Hunter Safety During the Roar


It’s the one time of year where a pile of testosterone fueled males chase around after another bunch of testosterone males in the bush.

The Bucks are starting to claim their territories and make some noise, so it’s the time of year when guys start planning their big trip for the year. It’s a great time to be out, but because it’s also the busiest time of the year, it plans to take some extra care out there. Here are some tips to help you stay safe and make the most of the Roar Season.

This is obvious – but the better you plan, the better your trip is likely to be.

This doesn’t only mean figuring out how much food to take, but also doing a bit of research on the area, the number of other hunters likely to be around, the weather – all these details that will contribute to the success (and comfort) of the trip.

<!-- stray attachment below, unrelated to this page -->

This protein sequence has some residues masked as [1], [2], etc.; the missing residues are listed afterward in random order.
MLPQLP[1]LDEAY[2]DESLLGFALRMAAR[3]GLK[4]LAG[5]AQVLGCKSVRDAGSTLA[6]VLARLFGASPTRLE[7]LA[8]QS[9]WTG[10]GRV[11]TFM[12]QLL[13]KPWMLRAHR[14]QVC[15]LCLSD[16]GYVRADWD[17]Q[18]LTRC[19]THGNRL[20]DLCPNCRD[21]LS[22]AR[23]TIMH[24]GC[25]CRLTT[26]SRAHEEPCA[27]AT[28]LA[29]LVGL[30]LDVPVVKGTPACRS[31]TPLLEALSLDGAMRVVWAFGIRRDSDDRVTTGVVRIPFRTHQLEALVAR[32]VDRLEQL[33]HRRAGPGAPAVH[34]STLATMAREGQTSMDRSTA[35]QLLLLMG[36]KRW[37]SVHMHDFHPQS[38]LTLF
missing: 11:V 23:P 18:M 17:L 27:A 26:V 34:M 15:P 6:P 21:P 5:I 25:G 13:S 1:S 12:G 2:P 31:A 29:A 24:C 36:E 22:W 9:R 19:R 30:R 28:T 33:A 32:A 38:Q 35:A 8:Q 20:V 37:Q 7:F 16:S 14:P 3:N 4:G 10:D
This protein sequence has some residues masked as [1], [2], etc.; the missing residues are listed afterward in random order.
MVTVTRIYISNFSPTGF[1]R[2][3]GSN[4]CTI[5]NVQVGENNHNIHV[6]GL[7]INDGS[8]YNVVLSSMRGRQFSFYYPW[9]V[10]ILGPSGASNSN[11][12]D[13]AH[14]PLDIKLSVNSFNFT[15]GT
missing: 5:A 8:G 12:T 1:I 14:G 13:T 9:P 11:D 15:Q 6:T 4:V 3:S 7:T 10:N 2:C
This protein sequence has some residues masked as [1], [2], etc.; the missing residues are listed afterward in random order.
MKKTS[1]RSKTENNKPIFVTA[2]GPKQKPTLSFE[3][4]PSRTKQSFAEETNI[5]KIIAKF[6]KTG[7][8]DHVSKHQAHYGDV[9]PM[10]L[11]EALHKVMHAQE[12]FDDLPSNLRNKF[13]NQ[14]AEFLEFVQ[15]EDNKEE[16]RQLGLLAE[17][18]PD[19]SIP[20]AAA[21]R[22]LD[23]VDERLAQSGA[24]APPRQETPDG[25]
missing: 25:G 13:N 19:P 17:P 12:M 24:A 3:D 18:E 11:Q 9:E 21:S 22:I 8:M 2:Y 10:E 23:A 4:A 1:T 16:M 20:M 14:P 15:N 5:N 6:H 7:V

For some people – it’s simply going to be another year in a spot they have been heading out to for a long time, but for others, it might be either a new spot and for some, it may be the first Roar out altogether.

There are heaps of resources out there – DOC is a good start, as well as the online forums – FishnHunt and NZHS. But of course, the best resource is a local. If you know someone from the area, a really good investment is a couple of hours spent asking their opinion and advice.

If the only time you shot your rifle is during the Roar, then you really need to make sure it’s all functioning correctly before you take it out.

Most firearms accidents1 are due to lack of maintenance. Get that rifle out, give it a clean and oil, check there is no rust, pitting or worse in the barrel – especially if you never cleaned it before putting it away last year.

This would also be a good time to get down to the local range and confirm that the rifle is functional and zeroed correctly. The last thing you want is to lose your opportunity because your rifle isn’t shooting where you think it should be.